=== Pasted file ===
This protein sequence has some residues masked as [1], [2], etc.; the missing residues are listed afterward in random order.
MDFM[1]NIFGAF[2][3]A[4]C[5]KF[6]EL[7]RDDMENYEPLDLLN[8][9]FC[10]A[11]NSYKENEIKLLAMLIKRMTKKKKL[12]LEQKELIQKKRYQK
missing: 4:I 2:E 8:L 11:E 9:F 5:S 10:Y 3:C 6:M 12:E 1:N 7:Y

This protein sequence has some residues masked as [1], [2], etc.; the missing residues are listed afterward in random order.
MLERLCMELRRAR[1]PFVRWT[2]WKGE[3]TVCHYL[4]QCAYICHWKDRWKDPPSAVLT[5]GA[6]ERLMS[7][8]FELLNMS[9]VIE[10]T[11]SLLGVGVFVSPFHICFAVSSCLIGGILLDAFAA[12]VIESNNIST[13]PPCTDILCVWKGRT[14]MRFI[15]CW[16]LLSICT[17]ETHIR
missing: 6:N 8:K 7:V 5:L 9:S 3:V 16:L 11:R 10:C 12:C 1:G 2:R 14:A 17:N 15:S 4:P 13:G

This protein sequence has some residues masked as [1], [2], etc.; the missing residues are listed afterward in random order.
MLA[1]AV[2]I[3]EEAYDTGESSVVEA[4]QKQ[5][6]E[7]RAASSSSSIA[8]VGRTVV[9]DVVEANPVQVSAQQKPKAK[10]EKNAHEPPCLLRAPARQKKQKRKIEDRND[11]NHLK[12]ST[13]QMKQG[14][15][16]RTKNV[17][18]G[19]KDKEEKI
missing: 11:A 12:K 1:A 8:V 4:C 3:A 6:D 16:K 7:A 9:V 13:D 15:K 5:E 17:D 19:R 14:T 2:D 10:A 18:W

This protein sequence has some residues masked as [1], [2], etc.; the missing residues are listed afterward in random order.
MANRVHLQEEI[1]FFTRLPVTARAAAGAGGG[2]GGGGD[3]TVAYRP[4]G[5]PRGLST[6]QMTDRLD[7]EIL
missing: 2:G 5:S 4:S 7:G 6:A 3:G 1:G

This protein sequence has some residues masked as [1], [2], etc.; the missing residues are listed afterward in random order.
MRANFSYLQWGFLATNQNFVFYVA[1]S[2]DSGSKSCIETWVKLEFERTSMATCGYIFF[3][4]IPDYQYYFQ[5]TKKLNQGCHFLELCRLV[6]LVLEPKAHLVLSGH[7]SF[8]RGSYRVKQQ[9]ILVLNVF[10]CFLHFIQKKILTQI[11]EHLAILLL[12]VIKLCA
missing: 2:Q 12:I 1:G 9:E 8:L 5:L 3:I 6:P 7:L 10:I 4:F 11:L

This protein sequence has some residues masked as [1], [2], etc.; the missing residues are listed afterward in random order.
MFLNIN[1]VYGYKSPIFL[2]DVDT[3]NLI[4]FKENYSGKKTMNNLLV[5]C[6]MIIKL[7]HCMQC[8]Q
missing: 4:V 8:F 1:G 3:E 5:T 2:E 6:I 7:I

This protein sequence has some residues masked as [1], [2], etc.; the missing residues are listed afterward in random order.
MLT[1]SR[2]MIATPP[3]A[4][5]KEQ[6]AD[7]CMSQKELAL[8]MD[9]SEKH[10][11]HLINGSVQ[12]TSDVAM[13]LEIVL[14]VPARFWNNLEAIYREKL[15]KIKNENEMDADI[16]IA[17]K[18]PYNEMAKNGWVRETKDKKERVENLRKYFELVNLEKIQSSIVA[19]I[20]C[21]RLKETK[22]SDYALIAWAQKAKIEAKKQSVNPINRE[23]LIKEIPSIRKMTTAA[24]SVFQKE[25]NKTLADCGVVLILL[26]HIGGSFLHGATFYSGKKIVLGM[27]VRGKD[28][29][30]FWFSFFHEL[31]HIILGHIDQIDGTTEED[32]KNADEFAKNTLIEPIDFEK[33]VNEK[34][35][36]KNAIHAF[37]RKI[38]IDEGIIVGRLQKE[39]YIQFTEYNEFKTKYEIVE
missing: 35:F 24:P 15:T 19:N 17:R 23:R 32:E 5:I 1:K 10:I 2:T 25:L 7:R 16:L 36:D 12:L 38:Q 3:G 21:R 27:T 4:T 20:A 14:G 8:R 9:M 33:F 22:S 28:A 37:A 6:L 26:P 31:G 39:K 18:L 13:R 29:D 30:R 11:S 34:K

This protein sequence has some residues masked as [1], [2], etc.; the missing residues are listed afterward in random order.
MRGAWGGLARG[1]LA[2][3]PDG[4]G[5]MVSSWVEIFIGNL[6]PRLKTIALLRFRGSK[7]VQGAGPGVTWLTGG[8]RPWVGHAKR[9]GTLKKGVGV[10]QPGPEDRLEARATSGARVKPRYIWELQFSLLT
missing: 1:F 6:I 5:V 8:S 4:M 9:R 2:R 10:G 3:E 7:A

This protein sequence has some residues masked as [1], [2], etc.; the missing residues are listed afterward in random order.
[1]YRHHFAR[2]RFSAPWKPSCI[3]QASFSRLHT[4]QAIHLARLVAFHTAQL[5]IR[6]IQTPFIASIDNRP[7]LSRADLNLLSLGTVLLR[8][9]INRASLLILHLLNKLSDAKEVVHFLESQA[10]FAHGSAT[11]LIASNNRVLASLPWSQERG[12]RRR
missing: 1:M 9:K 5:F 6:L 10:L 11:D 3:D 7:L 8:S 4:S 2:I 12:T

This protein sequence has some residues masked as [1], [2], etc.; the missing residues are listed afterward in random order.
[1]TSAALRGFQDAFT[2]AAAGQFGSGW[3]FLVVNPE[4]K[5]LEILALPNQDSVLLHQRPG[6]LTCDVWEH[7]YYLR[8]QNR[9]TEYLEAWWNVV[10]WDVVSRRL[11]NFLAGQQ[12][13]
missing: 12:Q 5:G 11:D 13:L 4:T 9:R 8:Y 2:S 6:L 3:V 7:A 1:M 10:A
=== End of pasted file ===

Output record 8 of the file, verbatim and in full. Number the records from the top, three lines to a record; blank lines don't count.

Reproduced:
This protein sequence has some residues masked as [1], [2], etc.; the missing residues are listed afterward in random order.
MRGAWGGLARG[1]LA[2][3]PDG[4]G[5]MVSSWVEIFIGNL[6]PRLKTIALLRFRGSK[7]VQGAGPGVTWLTGG[8]RPWVGHAKR[9]GTLKKGVGV[10]QPGPEDRLEARATSGARVKPRYIWELQFSLLT
missing: 1:F 6:I 5:V 8:S 4:M 9:R 2:R 10:G 3:E 7:A